A flower may “recover” from a long drought or an insect infestation, but she doesn’t live “in recovery” thereafter: she just lives. Likewise, I just live with Type II Bipolar disorder.
“You can’t recover from a chronic health condition,” I say. “You live with it. You manage it. It’s like diabetes. If I had diabetes and lost enough weight to stop using insulin, no one would say I had ‘recovered’ from it. I would have just managed it really well.”
Living with bipolar disorder shapes my life in ways that many people define as “broken.” It often makes me an outsider. It can generate thoughts and behaviors that make other people anxious if I allow them entry to my world. It makes me subject to both stigma and discrimination in both subtle and not so subtle forms.
Still, I would say that my condition adds value to my life and to the Body of Christ. It allows me to serve in places where others are afraid to go and challenges me to seek God in ways others feel uncompelled. Here are 7 ways I’ve noticed that mental illness helps me to know God.
A few years back, I interviewed for a 20-hour job at a mental health nonprofit. The part-time, benefit-free position offered a paycheck comparable to what a hospital in the same city paid its part-time switchboard operators, but since everyone seemed to consider me overqualified to run a switchboard, I kept applying for positions in line with my experience.
I made it to the second interview and found the team quite concerned about whether I would be able to consistently represent their views about mental health at all times, in all places. Even though I was being considered for a part-time role outside the community where I lived.
This wasn’t the first time that an organization expected my paycheck to buy round-the-clock commitment. I started my career in news media at a time when they were expected to be politically “impartial” and so prohibited staff from any public engagement in causes. I later worked for a large civil engineering company that was often the presenting consultant at local meetings. I therefore could only participate as a citizen in public hearings when I agreed with the view the firm propounded.
In the case of the engineering firm, the paycheck was big enough to buy almost anything. In the case of the news operation, the honor of the profession (at that time) allowed me to walk proud even under constraints on my citizenship.
But the idea that I should never express a view about mental illness different from that of my part-time employer in exchange for less than $15,000 a year — I found that staggering. I didn’t think it would be a problem to present their program to potential funders, but it would definitely be a problem to limit myself to their perspectives during the remaining 7,696 hours per year.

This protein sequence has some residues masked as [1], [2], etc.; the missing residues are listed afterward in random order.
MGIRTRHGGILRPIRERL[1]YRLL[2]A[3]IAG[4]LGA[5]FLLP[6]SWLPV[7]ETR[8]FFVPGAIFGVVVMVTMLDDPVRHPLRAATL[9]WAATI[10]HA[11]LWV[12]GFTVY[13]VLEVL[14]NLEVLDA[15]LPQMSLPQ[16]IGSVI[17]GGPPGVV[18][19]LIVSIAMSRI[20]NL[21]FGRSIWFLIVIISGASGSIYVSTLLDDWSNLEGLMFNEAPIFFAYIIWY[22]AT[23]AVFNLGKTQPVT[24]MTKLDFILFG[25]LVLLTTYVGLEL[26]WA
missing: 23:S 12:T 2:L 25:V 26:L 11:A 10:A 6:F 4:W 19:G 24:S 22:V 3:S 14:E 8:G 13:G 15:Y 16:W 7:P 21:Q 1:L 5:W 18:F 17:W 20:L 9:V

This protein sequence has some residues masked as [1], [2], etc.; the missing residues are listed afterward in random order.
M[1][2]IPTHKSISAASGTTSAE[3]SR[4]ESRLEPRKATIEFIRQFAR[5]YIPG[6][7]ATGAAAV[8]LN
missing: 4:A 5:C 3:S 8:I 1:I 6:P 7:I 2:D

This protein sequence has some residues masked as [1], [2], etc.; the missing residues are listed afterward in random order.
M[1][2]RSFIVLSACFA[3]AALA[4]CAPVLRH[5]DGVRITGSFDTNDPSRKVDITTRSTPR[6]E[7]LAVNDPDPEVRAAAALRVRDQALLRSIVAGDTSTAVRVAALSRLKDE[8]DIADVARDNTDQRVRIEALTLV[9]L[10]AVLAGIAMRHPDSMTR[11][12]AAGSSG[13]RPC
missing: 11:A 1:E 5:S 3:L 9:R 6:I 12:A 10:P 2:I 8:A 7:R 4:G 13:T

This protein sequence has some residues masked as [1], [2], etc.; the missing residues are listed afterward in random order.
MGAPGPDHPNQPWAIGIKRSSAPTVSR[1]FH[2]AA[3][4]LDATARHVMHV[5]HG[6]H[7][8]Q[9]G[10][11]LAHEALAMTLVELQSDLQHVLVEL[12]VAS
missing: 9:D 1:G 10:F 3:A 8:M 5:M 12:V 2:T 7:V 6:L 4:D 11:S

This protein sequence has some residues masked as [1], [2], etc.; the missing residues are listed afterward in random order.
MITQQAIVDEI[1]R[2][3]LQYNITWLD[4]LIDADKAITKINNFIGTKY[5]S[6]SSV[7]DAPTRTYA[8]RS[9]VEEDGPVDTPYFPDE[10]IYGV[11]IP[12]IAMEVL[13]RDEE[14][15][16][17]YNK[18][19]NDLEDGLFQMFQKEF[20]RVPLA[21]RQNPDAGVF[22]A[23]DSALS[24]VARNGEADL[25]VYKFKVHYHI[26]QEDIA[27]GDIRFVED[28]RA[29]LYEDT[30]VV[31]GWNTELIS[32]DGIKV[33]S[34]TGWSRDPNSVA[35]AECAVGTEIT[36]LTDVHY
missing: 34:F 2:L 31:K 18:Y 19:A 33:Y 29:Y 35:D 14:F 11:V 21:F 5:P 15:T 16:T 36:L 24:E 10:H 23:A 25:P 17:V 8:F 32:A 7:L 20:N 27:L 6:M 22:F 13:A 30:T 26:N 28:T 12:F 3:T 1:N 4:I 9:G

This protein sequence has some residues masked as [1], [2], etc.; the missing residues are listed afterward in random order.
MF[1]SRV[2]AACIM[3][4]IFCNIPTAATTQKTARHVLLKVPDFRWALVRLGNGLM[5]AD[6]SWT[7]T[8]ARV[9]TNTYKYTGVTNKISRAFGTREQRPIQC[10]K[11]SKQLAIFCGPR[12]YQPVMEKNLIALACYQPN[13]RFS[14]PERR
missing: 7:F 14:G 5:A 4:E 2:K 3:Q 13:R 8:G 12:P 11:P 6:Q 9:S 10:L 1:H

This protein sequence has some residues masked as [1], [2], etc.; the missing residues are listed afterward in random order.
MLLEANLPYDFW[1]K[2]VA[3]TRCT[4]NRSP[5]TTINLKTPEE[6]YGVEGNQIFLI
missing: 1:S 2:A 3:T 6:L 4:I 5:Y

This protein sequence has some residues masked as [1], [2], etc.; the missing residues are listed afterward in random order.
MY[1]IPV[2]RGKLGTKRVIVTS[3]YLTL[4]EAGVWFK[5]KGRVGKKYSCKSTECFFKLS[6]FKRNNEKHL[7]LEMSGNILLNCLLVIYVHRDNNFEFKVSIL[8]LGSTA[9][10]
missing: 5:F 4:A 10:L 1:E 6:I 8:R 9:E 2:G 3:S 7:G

Actor Wentworth Miller, who you may know from Prison Break or Legends of Tomorrow, self-comforted with food during a bleak period of suicidality … and people made fun of his weight gain. Read about his survivor mindset on CNN.
Ironically, you can read in Maxim that many men mimic Wentworth Miller’s lean on-screen look by using a new category of unapproved drugs with unknown long-term effects … suggesting that we may be risking a new way to “die young and beautiful.”
People often avoid seeking treatment for mental health conditions because they fear repercussions should their conditions become known. You can call those repercussions “stigma,” as most do, or “discrimination,” as I prefer — either way, people who need help avoid it because they are afraid of losing things important to them.
Who is Most Afraid of Mental Health Discrimination?
The April 30 issue of Hope and Harmony Headlines from bp.com reported that Psychological Medicine published a review of 144 studies on mental health “stigma” (discrimination) in January 2015. The review found five specific people groups most likely to avoid treatment for fear of disclosure: Continue reading →
Why are we in such a rush to “diagnose” and “treat” our eccentrics?
I may be crazy, but it seems to me that the more we focus on “mental illness,” the less we accept people who are different.
People who, just two generations ago, would have been treated graciously as the family eccentric are now being treated aggressively as persons with complex mental health disorders. When our “mental illnesses” fail to respond readily to standard treatments, we are subjected to what is, in essence, live subject experimentation without informed consent. Would anyone in their right mind agree to the treatment I experienced? Over five years, I took more than 20 different medicines in various combinations of two to five drugs which would, at various times … Continue reading →